The temporal lobe which is responsible for vision, memory, language, hearing and learning is affected. 1.3 Explain why depression, delirium and age related memory impairment may be mistaken for dementia. Answer: Conditions such as depression, delirium and age related memory impairment could be mistaken as dementia as they show similar symptoms such as finding it difficult to make decisions, memory loss, low in mood and confusion, extreme emotions such as fear, anxiety, anger or depression, becoming easily distracted, low attention span, urinary incontinence and being withdrawn, with little or no activity or little response to the environment 2.1 Outline the medical model of dementia. Answer: The medical model relates to the clinical approach and treatment of
There are several different symptoms of dementia including, behavioural problems (affecting cognition), disorientation, and loss of ability to care for one’s self. Patients suffer from forgetting normal behavioural patterns such as poor judgement and spending money inappropriately. This is known as cognition. There are two kinds of cognition problems that patients suffer from, such as cortical dementia and sub-cortical dementia. Cortical dementia is not being able to do gross motor movement, language disturbance, and memory loss.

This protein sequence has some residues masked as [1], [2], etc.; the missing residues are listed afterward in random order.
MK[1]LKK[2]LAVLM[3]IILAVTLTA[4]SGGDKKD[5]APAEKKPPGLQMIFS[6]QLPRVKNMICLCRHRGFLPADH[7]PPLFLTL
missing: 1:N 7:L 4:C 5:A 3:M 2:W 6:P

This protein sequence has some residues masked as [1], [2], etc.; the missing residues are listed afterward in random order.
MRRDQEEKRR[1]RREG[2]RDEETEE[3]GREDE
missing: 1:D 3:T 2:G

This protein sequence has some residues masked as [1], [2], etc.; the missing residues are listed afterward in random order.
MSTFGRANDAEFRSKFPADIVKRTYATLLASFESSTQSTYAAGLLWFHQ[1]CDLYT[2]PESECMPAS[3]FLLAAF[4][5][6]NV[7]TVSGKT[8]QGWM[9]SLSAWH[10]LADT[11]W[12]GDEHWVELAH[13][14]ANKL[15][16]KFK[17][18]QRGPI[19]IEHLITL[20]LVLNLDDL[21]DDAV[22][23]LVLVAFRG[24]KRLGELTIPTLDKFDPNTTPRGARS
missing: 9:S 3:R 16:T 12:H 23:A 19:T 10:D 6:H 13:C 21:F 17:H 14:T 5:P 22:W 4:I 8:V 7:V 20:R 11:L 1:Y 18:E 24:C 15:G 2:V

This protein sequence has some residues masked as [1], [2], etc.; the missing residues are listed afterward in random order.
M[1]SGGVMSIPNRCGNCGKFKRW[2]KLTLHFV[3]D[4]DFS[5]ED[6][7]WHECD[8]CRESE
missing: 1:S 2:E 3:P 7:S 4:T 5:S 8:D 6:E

Other less common causes of dementia may include depression, head injuries, alcohol misuse, brain tumours, infections of the brain such as HIV, Strokes, or lack of Vitamin B in the diet. These causes of dementia can be treatable or non progressive or in some cases reversible such as vitamin deficiencies or thyroid problems. Rarer causes of dementia include Huntington’s disease, or progressive supranuclear palsy. 1.2 The different types of memory impairments commonly experienced by individuals with dementia include thought impairment such as storing and retrieving memory problems, calculation, spelling, planning and organising. Many people can also have difficulty with day to day tasks.